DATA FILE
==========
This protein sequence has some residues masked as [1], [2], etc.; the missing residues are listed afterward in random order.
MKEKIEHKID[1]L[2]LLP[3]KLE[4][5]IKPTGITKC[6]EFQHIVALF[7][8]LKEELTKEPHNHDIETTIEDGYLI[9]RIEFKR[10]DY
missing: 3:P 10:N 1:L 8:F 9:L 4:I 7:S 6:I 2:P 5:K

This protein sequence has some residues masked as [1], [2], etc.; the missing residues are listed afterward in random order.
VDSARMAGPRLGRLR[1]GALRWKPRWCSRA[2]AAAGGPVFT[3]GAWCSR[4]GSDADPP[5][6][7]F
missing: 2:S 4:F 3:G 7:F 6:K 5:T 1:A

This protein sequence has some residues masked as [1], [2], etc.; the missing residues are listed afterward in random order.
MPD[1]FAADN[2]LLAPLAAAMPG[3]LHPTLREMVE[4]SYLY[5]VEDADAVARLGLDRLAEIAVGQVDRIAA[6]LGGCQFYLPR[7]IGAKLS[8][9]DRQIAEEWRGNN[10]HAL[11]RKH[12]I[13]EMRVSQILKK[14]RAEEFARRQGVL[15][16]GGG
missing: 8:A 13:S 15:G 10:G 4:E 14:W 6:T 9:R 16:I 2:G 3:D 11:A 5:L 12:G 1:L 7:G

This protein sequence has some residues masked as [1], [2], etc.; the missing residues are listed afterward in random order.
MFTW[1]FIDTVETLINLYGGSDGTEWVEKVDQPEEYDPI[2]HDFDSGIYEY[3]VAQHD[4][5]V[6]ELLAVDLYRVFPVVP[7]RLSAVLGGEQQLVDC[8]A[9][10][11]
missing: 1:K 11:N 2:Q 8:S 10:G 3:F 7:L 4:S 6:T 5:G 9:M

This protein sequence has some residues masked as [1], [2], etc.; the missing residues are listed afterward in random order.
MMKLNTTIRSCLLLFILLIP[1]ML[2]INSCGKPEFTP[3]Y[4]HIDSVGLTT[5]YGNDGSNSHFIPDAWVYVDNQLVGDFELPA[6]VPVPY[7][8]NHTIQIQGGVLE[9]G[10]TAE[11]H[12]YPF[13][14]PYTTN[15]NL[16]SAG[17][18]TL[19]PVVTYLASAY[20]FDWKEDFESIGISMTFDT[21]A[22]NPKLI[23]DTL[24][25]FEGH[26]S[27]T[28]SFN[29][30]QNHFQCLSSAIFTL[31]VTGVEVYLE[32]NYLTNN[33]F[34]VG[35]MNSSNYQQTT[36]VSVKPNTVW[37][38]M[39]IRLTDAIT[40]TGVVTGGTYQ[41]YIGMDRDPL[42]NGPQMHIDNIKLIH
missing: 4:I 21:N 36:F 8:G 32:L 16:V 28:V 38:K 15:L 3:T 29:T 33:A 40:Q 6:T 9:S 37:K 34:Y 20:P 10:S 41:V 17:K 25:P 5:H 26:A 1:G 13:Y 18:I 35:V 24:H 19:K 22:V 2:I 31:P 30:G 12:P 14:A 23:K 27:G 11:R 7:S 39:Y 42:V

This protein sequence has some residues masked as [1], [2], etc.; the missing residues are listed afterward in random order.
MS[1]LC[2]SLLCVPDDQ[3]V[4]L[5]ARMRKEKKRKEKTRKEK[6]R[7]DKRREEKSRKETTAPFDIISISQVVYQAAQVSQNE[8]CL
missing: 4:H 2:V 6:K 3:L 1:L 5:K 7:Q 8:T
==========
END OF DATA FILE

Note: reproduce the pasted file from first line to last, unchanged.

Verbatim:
This protein sequence has some residues masked as [1], [2], etc.; the missing residues are listed afterward in random order.
MKEKIEHKID[1]L[2]LLP[3]KLE[4][5]IKPTGITKC[6]EFQHIVALF[7][8]LKEELTKEPHNHDIETTIEDGYLI[9]RIEFKR[10]DY
missing: 3:P 10:N 1:L 8:F 9:L 4:I 7:S 6:I 2:P 5:K

This protein sequence has some residues masked as [1], [2], etc.; the missing residues are listed afterward in random order.
VDSARMAGPRLGRLR[1]GALRWKPRWCSRA[2]AAAGGPVFT[3]GAWCSR[4]GSDADPP[5][6][7]F
missing: 2:S 4:F 3:G 7:F 6:K 5:T 1:A

This protein sequence has some residues masked as [1], [2], etc.; the missing residues are listed afterward in random order.
MPD[1]FAADN[2]LLAPLAAAMPG[3]LHPTLREMVE[4]SYLY[5]VEDADAVARLGLDRLAEIAVGQVDRIAA[6]LGGCQFYLPR[7]IGAKLS[8][9]DRQIAEEWRGNN[10]HAL[11]RKH[12]I[13]EMRVSQILKK[14]RAEEFARRQGVL[15][16]GGG
missing: 8:A 13:S 15:G 10:G 4:E 14:W 6:T 9:R 16:I 2:G 3:D 11:A 5:L 12:G 1:L 7:G

This protein sequence has some residues masked as [1], [2], etc.; the missing residues are listed afterward in random order.
MFTW[1]FIDTVETLINLYGGSDGTEWVEKVDQPEEYDPI[2]HDFDSGIYEY[3]VAQHD[4][5]V[6]ELLAVDLYRVFPVVP[7]RLSAVLGGEQQLVDC[8]A[9][10][11]
missing: 1:K 11:N 2:Q 8:S 10:G 3:F 7:L 4:S 6:T 5:G 9:M

This protein sequence has some residues masked as [1], [2], etc.; the missing residues are listed afterward in random order.
MMKLNTTIRSCLLLFILLIP[1]ML[2]INSCGKPEFTP[3]Y[4]HIDSVGLTT[5]YGNDGSNSHFIPDAWVYVDNQLVGDFELPA[6]VPVPY[7][8]NHTIQIQGGVLE[9]G[10]TAE[11]H[12]YPF[13][14]PYTTN[15]NL[16]SAG[17][18]TL[19]PVVTYLASAY[20]FDWKEDFESIGISMTFDT[21]A[22]NPKLI[23]DTL[24][25]FEGH[26]S[27]T[28]SFN[29][30]QNHFQCLSSAIFTL[31]VTGVEVYLE[32]NYLTNN[33]F[34]VG[35]MNSSNYQQTT[36]VSVKPNTVW[37][38]M[39]IRLTDAIT[40]TGVVTGGTYQ[41]YIGMDRDPL[42]NGPQMHIDNIKLIH
missing: 4:I 21:N 36:F 8:G 32:L 16:V 28:V 38:K 15:L 3:T 29:T 33:A 40:Q 6:T 9:S 37:K 34:Y 20:P 10:S 41:V 17:K 25:P 5:H 26:A 1:G 13:Y 18:I 35:V 24:H 19:K 22:V 2:I 31:P 30:G 12:P 14:A 23:K 27:G 11:R 7:S 39:Y 42:V

This protein sequence has some residues masked as [1], [2], etc.; the missing residues are listed afterward in random order.
MS[1]LC[2]SLLCVPDDQ[3]V[4]L[5]ARMRKEKKRKEKTRKEK[6]R[7]DKRREEKSRKETTAPFDIISISQVVYQAAQVSQNE[8]CL
missing: 4:H 2:V 6:K 3:L 1:L 5:K 7:Q 8:T